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A poem that I have read recently and that has made me consider an issue deeply is Assisi, written by the Scottish poet Norman MacCaig.

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A poem that I have read recently and that has made me consider an issue deeply is Assisi, written by the Scottish poet Norman MacCaig. The main issue is man's inhumanity to man. MacCaig carefully builds up his poem around this theme by the use of effective metaphors and biblical symbolism. He also uses descriptive language and vital word choice to convey his issue to the reader and by using a beggar as his symbol of poverty he therefore implies that poverty is ugly. These are the areas that I will be exploring in this essay. The poem itself is simplistic and I think MacCaig wrote the poem to convey life's harsh realities and the insights into the human condition. He does this through his description and in the poem he describes a reject from society to put across his point. Also, the reader is aware, throughout the poem, of MacCaig's suppressed anger. He is angry that such suffering should have to exist in our world, and that our institutions, in particular the Church, should be failing to make things better. ...read more.


The beggar is being rejected and ignored by the Church and Saint Francis, himself, would be very disappointed that our modern Churches are failing to fully represent the true spirit of his church. The irony of the situation is that the beggar is sitting outside this particular church, built in honour of the patron saint of the poor, Saint Francis and yet the deliverers of the Good News are still rejecting the dwarf. . The poet has a great suppressed anger throughout "Assisi" and he is unable to accept the way the human race is failing to deal with people who are in need of help. In the end of every stanza he adds a wry twist - the dwarf has the "advantage" over Saint Francis, "of not being dead yet". Yet look how he is described. Does he sound alive? In the following stanza MacCaig understands the "explanation" and the "cleverness" but do the priests understand the "goodness of God and the suffering of his Son." ...read more.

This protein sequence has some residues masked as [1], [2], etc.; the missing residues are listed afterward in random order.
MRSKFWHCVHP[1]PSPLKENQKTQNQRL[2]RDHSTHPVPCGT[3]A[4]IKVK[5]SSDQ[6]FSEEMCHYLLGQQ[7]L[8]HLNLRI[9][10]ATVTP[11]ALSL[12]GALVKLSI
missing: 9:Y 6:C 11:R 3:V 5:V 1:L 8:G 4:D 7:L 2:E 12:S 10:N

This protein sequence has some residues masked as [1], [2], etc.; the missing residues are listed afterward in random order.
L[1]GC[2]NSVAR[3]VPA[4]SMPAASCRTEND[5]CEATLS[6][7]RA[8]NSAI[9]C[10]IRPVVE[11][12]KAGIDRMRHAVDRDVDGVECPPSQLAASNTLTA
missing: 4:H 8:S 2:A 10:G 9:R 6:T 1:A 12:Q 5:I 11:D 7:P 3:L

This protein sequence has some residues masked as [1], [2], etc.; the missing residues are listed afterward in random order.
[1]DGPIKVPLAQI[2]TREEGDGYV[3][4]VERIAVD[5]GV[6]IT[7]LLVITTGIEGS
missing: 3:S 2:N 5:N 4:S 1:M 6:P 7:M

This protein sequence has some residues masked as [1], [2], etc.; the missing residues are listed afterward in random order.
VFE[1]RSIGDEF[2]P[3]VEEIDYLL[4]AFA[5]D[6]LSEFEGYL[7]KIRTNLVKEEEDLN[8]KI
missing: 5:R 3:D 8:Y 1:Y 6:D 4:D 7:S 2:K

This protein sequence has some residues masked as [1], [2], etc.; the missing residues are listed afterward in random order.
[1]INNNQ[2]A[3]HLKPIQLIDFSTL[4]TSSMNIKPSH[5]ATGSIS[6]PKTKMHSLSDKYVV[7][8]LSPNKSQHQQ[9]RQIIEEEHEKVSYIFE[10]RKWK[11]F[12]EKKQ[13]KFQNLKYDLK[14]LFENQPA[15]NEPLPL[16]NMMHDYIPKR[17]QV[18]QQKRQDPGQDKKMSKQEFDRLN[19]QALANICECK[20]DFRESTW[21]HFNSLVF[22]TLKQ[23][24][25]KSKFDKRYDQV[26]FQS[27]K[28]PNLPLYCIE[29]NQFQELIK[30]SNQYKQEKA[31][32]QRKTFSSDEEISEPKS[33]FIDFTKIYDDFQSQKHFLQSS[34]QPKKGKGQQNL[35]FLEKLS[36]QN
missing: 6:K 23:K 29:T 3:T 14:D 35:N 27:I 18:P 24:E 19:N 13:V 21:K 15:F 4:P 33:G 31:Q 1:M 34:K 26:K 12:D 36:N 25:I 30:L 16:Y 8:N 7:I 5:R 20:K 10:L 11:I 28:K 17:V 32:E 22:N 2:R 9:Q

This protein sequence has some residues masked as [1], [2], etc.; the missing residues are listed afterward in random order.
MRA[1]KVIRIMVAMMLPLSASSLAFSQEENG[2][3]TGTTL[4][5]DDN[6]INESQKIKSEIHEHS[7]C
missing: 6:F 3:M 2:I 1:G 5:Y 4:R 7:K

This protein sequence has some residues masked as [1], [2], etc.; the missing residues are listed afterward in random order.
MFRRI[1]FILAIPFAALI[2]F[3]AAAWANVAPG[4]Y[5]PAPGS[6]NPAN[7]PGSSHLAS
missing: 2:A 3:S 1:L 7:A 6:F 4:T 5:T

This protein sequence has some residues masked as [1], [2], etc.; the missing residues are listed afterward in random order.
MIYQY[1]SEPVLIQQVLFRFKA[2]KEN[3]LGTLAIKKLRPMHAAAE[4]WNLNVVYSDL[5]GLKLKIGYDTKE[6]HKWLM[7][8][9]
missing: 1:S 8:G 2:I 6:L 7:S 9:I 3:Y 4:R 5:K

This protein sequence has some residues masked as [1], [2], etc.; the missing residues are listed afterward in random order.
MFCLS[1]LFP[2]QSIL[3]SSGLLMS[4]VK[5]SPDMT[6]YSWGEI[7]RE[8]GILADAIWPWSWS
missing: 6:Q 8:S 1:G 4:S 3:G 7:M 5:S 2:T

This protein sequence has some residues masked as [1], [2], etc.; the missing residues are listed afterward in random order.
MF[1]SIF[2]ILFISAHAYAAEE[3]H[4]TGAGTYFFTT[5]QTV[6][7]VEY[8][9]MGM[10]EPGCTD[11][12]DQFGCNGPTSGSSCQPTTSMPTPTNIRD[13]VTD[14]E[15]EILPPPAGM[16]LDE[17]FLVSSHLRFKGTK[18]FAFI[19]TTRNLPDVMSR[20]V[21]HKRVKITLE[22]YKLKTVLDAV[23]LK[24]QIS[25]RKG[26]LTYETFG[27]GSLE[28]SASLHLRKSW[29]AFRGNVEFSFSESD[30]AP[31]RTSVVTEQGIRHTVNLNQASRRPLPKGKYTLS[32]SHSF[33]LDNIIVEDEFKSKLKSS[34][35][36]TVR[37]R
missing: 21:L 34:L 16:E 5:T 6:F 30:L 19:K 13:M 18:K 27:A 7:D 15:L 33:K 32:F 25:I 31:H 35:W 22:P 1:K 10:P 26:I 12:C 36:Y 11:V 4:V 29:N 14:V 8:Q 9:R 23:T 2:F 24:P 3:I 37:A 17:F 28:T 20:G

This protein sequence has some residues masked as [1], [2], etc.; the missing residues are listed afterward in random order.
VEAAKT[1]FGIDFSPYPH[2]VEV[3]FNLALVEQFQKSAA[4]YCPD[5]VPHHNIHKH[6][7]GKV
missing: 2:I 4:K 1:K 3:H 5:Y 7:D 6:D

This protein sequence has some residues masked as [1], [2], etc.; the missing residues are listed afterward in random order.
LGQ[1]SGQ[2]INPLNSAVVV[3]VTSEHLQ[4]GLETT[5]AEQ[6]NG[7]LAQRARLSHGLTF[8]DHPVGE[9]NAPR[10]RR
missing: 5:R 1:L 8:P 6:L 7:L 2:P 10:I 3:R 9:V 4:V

He compares them to hens "clucking contentedly" whilst "fluttering" after the priest who is scattering the "grain of the Word". The poet's message is evident, both the Church and tourists need their eyes opened to the suffering, which is happening around them. In the final few lines of then poem, the poet reveals a completely different picture of the dwarf from an ugly, deformed human being. The poet observes that when the beggar says "Gratzi", his voice is as sweet: As a child's when she spoke to her mother, Or a bird when it spoke to Saint Francis. MacCaig thus exposes the inner beauty of the beggar, which is normally masked by his own outer ugliness and deformity. But we are only aware of his inner sweetness when the beggar says "thank you" and he only says that when someone is kind to him. It is this surreal and ironic ending which makes "Assisi" such a clever poem. In conclusion, I feel "Assisi" has opened my eyes to see the suffering that is happening all around the world. It was an extremely engrossing poem and I hope to read more of Norman MacCaig's work. ...read more.

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